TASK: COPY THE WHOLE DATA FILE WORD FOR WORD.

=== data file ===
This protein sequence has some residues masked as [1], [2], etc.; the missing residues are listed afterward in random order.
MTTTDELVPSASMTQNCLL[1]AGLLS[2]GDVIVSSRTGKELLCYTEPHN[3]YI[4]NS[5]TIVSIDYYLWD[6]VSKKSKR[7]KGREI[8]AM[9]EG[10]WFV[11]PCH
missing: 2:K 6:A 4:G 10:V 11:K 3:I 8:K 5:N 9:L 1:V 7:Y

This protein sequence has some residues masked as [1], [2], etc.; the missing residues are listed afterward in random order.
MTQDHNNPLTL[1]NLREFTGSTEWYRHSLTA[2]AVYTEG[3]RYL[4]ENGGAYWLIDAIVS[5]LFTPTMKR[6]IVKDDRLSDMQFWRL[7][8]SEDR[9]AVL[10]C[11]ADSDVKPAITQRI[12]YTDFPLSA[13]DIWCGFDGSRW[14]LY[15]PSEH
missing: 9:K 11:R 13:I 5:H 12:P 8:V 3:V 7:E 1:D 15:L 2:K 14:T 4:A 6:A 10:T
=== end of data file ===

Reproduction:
This protein sequence has some residues masked as [1], [2], etc.; the missing residues are listed afterward in random order.
MTTTDELVPSASMTQNCLL[1]AGLLS[2]GDVIVSSRTGKELLCYTEPHN[3]YI[4]NS[5]TIVSIDYYLWD[6]VSKKSKR[7]KGREI[8]AM[9]EG[10]WFV[11]PCH
missing: 2:K 6:A 4:G 10:V 11:K 3:I 8:K 5:N 9:L 1:V 7:Y

This protein sequence has some residues masked as [1], [2], etc.; the missing residues are listed afterward in random order.
MTQDHNNPLTL[1]NLREFTGSTEWYRHSLTA[2]AVYTEG[3]RYL[4]ENGGAYWLIDAIVS[5]LFTPTMKR[6]IVKDDRLSDMQFWRL[7][8]SEDR[9]AVL[10]C[11]ADSDVKPAITQRI[12]YTDFPLSA[13]DIWCGFDGSRW[14]LY[15]PSEH
missing: 9:K 11:R 13:I 5:H 12:P 8:V 3:V 7:E 1:D 15:L 2:K 14:T 4:A 6:A 10:T